At the same time, the employment policy of Indian industrial firms is to save live labor. Companies prefer modern equipment and technologies that do not require hiring a large number of workers. According to many Indian entrepreneurs, it is technical re-equipment that increases the competitiveness of manufactured products, especially those going for export. Those who got a job at these firms have a significant increase in salaries. Such trends are observed not only in mechanical engineering, but also in the clothing industry, jewelry and toy production.

Experts emphasize that this kind of policy of entrepreneurs is largely due to the peculiarities of labor legislation, which is replete with regulatory legal acts formed at the level of the central government and states. The general orientation of these acts is such that the dismissal of an employee is very difficult.

According to the World Bank, "catch-up development" within India itself can have a big impact. If the Indian "middle-class" companies reach the level of those advanced firms that already operate in the Indian economy, the country's GDP will grow 5 times 10.


As already noted, India's focus on the domestic market, which dates back to the pre-reform model of economic development, allowed it to survive the acute phase of the global financial and economic crisis relatively painlessly. Apparently, the focus on domestic consumption remains a promising strategy in the post-crisis period*.

Goldman & Sachs, which introduced the concept of BRIC, provides a forecast of sustainable economic growth in this group of countries in the coming years. According to its experts, the group's total GDP will exceed that of the United States11 by 2018. The main engine of economic growth in these countries is the middle class, whose number is steadily increasing. Goldman & Sachs experts refer to this class of individuals whose income ranges from $6 thousand to $30 thousand per year. This group will rapidly increase their consumption.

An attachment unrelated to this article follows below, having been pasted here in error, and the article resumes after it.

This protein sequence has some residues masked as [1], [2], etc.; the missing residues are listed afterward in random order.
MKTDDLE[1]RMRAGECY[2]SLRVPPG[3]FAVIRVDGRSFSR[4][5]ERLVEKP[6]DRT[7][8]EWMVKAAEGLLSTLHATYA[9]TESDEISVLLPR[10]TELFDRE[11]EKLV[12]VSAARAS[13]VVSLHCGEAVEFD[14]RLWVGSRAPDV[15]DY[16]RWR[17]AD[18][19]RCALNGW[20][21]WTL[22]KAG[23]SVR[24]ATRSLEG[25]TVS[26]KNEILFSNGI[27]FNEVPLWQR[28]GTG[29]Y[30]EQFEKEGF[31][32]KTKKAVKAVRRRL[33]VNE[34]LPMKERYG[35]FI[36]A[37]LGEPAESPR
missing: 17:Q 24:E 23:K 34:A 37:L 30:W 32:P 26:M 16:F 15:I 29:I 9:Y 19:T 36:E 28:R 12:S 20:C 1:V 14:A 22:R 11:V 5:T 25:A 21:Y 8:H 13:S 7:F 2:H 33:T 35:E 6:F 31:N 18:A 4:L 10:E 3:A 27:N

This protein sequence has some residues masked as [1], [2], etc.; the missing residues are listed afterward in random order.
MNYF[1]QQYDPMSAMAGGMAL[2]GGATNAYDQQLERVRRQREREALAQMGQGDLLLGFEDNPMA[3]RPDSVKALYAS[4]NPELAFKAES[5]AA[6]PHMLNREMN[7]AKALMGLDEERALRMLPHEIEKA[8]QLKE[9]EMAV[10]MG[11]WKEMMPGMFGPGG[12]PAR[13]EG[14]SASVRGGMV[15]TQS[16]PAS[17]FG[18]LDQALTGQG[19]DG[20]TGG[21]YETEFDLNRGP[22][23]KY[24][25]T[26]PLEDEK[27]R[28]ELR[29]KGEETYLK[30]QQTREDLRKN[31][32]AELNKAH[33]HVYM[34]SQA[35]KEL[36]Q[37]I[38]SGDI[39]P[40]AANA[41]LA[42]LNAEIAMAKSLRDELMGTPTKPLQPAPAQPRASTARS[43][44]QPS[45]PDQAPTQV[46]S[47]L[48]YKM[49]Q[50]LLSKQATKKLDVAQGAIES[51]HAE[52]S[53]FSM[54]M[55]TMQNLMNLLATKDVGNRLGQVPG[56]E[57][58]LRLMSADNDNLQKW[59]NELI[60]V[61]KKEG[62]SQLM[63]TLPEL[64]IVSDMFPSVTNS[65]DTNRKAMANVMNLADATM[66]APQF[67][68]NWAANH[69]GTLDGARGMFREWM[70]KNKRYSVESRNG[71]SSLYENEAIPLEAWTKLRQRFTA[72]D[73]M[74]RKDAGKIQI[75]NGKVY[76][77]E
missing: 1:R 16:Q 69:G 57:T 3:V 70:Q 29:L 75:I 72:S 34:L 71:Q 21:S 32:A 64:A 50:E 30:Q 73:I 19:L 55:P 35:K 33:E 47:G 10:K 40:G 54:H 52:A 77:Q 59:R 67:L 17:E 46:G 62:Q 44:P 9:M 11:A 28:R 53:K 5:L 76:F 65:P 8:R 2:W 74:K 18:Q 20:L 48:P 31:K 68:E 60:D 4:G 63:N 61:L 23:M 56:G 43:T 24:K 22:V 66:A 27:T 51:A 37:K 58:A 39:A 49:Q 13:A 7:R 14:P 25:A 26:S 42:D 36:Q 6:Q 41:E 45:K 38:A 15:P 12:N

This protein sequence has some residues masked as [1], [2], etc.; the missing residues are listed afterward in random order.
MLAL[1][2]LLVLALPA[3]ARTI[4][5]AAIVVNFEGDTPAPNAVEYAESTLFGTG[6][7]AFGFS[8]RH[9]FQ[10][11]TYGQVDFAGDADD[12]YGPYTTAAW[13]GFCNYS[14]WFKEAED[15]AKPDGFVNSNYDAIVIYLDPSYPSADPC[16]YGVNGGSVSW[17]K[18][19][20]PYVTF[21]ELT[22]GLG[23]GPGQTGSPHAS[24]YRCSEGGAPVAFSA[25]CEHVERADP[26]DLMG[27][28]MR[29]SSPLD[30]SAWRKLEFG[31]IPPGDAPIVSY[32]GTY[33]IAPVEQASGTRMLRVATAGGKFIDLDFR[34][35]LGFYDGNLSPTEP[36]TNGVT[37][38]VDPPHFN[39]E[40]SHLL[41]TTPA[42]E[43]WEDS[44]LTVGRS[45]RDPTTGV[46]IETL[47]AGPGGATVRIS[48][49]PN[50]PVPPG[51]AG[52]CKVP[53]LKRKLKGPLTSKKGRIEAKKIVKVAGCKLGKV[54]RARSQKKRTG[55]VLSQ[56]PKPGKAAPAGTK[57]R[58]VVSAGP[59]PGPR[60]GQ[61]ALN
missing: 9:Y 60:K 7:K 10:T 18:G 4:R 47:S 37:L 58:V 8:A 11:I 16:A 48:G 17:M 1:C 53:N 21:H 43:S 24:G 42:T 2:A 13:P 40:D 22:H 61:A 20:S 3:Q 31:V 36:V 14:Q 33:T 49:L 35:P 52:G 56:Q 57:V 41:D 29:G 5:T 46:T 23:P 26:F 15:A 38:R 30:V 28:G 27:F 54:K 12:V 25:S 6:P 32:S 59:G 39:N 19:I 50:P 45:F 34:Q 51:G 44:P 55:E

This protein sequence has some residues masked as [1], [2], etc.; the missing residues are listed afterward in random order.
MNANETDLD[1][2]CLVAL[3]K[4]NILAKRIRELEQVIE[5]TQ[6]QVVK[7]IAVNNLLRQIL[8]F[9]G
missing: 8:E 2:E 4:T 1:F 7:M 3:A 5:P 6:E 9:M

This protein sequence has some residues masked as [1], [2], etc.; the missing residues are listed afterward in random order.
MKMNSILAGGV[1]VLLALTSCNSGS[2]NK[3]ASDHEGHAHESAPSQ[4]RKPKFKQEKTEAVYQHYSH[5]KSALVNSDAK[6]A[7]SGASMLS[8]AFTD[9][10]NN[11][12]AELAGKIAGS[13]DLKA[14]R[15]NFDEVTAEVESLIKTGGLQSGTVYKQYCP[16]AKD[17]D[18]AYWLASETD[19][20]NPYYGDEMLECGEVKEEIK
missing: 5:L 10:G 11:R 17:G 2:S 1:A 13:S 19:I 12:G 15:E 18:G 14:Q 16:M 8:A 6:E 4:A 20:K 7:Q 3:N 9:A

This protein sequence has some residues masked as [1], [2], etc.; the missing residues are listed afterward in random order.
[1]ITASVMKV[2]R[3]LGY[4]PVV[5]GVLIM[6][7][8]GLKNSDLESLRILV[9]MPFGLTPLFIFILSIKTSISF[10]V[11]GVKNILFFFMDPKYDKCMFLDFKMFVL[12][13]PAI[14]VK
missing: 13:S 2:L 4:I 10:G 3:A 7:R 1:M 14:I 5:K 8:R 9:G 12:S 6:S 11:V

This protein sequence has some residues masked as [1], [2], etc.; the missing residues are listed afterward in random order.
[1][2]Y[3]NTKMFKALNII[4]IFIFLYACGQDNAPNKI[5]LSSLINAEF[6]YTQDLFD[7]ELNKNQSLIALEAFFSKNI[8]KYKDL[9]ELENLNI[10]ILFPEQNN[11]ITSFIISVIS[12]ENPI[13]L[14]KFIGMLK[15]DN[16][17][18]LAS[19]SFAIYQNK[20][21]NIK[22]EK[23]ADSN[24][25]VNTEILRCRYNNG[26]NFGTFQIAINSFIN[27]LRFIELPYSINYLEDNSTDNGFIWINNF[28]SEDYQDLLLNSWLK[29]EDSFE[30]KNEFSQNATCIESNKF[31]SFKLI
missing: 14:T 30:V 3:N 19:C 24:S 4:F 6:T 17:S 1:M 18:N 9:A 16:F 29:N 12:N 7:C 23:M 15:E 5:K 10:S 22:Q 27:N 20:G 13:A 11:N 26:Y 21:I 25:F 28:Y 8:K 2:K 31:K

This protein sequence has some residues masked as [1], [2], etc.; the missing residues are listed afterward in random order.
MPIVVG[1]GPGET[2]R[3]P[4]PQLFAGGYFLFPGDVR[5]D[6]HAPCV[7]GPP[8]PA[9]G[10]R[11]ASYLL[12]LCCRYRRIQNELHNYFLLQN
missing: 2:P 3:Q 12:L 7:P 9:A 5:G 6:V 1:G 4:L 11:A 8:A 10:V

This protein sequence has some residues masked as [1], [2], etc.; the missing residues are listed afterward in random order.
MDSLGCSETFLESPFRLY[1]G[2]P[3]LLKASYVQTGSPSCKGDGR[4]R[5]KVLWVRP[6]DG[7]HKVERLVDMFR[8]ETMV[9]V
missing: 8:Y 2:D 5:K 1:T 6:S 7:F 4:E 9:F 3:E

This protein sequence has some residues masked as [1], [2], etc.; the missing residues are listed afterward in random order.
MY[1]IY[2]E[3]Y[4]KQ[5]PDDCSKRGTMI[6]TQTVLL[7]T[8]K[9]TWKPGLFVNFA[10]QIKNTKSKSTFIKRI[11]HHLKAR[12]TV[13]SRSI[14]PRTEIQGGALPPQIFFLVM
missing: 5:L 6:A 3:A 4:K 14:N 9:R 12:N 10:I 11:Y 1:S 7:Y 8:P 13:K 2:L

This growth means the development of two trends. First, there will be a significant increase in the need for those goods that meet primary needs, including food, clothing and housing. Secondly, there will be a growing demand for high-tech goods (cars, household appliances, computers, communications equipment), which will determine the growth of production not only in the BRIC countries, but also in the entire global economy. By 2020, Goldman & Sachs estimates that India's middle class will grow to more than 400 million people, and China's to 1 billion. human.

Rapid economic growth in the world's most populous countries, China and India, will undoubtedly affect the structure of demand and trade flows in the global economy. India and China will increasingly become importers of raw materials for their industries and high-tech industrial products for the consumer market.

The development of the automotive industry has become an important component of economic growth, which is aimed at meeting the needs of the changing domestic market in India. This industry, especially for large countries that claim to develop their own industry, becomes an indicator of the capabilities of national production. In addition, motorization of the population is a sign of growing prosperity.

As can be seen from Table 6, India confidently overtook Russia in the production of cars and trucks even before the crisis, but the gap with China is growing. If we consider the existing fleet of cars, then, as of the end of 2008, the Chinese fleet was 51 million units (3rd place in the world after the United States and Japan), the Russian fleet-38 million (level of Italy and France), the Brazilian fleet - 27.5 million (level of Spain), the Indian fleet - 18.5 million. (level of Poland and South Korea)12. Thus, India has a great potential to saturate the domestic market with cars. The creation of a fleet of transport infrastructure suitable for growth is becoming a necessary element of development, largely following the path of the United States and European countries that have experienced a period of intensive motorization and road construction as a stage of economic development.